Some may even have regarded the Indians as evil savages, and a people not worth saving—maybe even like the Canaanites that Joshua was commanded to destroy. But we definitely can’t make that comparison. All the reading I have done on when the white man (Columbus, those on the Mayflower, Lewis and Clark) first came in contact with the Indians, they were mainly friendly. They are different and have a different lifestyle, but that does not make them bad or of lesser worth—as some would suggest.
Accepting the Differences
I thought it was interesting that Crazy Horse himself regarded his people as like animals, that they lived off of the land. And they apparently do not have the same desire as the white man to build and develop and prosper in the way they do. They have other ways of prospering—by connecting with nature. It seems to me that much more could have been done from the start to get along with the Indians, even to do more to try to understand them and befriend them. I think our government should have done more—instead of just trying to drive them off their land.
The Big Problem: The White Man’s Greed
I think the biggest problem with the white man and with the U. S. government was dealing with the great influx of people to America, who had such a great desire to move in and prosper off the land. They had great desires to go west, to explore, to farm, and to mine gold, etc. Hence, there was a great deal of greed in every heart, and many had the gold fever.
The Criminal Government Policies
The thing that really drove the people west without much regard for the Indians was the unjust and criminal government policies toward the Indians. For example, President James Monroe endorsed a “sea to shining sea mandate,” that gave all American whites the encouragement to live wherever they wanted without regard to the Indians. And later, President Grant who first had a peace policy with the Indians, made a decision to use ultimate military force to steal the Black Hills away from the Indians (because the white man wanted the gold there). And President Grover Cleveland considered the Indians a nuisance and therefore made laws to open all Indian territory up to white settlements. In fact, most of the American Presidents were unjust toward the Indians and even commanded U. S. troops to either force them out or kill them. It was always the white man first. They always had priority over the land. Hence, in my opinion, most of the blame for the injustice toward the Indians should go on the American Presidents, but also on the U. S. military generals that seemed to have so much hatred in their heart—to do so much mutilation and killing of the Indians, esp. the women and children. They just slaughtered them!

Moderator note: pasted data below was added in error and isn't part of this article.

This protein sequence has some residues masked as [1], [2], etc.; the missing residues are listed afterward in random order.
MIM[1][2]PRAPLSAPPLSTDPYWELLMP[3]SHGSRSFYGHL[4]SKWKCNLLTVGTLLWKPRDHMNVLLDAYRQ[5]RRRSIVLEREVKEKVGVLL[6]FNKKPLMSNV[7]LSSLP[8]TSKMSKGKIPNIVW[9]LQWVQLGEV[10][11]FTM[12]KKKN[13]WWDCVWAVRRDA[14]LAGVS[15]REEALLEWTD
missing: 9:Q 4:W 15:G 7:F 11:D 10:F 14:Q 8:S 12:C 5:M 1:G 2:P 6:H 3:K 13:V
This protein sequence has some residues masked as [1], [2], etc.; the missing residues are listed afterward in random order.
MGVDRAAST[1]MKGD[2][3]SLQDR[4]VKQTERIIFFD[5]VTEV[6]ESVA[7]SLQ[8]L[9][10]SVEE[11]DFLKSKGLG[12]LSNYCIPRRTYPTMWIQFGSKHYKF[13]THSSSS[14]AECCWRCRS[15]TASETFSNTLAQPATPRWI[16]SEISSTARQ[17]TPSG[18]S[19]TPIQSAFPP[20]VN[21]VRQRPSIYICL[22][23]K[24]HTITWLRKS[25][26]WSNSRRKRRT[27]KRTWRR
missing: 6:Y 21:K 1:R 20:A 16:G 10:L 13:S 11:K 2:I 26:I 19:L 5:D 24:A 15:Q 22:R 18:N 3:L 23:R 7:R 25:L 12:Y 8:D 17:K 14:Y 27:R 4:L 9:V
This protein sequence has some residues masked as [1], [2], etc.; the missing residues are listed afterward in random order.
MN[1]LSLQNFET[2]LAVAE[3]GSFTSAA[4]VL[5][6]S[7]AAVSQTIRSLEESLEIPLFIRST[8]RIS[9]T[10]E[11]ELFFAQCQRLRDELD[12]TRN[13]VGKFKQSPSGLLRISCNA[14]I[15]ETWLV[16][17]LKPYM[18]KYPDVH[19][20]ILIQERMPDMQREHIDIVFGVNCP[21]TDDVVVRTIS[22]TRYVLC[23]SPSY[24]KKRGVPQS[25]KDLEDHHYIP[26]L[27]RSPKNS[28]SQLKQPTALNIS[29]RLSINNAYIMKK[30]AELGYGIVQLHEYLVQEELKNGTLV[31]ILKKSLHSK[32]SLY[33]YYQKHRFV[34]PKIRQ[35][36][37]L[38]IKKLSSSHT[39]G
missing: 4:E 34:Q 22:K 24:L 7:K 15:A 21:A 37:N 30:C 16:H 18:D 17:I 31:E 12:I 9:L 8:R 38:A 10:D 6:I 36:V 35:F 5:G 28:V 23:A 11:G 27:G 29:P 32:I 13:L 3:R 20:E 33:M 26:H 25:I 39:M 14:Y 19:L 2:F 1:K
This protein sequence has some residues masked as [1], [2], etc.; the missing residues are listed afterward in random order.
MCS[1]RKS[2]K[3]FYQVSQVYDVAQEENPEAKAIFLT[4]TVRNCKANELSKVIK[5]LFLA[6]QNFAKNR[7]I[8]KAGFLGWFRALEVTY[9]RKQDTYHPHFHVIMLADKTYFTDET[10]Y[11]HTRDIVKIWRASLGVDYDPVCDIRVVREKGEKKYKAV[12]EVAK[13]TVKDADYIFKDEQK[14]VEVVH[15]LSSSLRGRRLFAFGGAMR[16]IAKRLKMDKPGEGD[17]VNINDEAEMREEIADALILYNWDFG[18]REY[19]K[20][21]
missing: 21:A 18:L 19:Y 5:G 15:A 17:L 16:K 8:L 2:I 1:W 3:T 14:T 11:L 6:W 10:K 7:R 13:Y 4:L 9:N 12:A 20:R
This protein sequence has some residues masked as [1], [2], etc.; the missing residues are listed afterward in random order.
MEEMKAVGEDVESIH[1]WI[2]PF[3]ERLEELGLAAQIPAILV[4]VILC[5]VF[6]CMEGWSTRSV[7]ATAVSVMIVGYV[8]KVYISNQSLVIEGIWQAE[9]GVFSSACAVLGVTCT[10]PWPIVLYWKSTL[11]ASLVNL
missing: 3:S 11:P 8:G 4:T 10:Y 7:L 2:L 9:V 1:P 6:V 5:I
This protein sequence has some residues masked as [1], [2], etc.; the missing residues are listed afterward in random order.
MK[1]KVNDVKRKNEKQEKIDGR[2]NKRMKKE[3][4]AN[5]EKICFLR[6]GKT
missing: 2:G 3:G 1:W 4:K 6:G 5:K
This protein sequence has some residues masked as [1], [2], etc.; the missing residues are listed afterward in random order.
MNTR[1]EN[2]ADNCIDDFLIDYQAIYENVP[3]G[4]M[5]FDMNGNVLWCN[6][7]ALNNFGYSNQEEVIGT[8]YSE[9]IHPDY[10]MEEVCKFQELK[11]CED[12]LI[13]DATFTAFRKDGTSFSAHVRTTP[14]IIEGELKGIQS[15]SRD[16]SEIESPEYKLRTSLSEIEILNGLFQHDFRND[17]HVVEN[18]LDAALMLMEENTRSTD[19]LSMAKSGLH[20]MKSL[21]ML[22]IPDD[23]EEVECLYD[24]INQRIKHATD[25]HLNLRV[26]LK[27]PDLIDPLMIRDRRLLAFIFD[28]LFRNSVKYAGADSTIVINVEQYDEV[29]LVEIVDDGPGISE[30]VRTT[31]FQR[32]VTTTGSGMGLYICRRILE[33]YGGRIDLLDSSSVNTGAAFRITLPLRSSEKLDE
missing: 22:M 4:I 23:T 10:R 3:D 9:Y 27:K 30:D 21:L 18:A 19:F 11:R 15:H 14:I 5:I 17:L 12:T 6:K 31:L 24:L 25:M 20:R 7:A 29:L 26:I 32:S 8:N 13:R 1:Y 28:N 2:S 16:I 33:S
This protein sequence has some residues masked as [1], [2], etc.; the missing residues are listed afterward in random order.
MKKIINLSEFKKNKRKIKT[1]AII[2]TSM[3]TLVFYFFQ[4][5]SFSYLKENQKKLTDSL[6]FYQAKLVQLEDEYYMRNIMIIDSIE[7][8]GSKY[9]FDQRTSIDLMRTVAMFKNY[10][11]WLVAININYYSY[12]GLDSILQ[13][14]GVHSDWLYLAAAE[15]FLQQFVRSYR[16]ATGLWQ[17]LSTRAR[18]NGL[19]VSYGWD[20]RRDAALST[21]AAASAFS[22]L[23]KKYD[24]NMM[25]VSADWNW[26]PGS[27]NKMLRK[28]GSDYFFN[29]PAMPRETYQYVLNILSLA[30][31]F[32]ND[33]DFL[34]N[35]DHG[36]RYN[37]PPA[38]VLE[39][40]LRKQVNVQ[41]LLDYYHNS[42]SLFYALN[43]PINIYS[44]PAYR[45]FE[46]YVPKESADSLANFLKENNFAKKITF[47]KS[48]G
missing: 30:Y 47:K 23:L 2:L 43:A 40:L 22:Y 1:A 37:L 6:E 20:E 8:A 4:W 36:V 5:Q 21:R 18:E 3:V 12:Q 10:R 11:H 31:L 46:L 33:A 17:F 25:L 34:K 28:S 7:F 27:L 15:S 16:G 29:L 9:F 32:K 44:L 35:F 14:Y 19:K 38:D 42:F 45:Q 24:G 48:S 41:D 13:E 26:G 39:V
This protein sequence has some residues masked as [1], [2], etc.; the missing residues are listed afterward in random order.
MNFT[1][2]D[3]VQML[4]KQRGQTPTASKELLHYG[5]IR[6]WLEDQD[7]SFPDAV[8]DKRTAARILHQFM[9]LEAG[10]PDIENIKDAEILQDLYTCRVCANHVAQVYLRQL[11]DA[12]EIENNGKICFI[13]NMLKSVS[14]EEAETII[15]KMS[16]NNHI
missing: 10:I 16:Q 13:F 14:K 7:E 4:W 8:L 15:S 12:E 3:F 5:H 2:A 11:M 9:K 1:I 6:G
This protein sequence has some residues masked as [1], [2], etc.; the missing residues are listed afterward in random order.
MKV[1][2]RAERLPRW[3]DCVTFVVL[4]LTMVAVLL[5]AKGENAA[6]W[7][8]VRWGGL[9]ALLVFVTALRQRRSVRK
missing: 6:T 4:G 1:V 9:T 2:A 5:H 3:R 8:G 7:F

In the end, the government decided to force the Indians onto government owned reservations. They took their weapons away and they were not allowed to hunt for food. Instead, the government gave them boxes of food, just enough to survive. The reservations became like a prison. Many Indians still live on reservations, and I have heard that most are worse than third-world countries.
I wish I knew what could be done for the Indians. First, I think we should educate all whites on what actually happened—the Indian wars and abuses. Then we need to change our policies and reverse the bad decisions that were made. And we need to make more effort in doing the right things, and to interact with the Indians and find out what they want and how we can help them and lift them up to restore their dignity. I think Indians have so much to offer this world. They are good people and should not have been treated so badly. What can we do to lift them up?
In general, fasting is abstinence from food for spiritual reasons; it is that personal discipline that aids us in our spiritual life.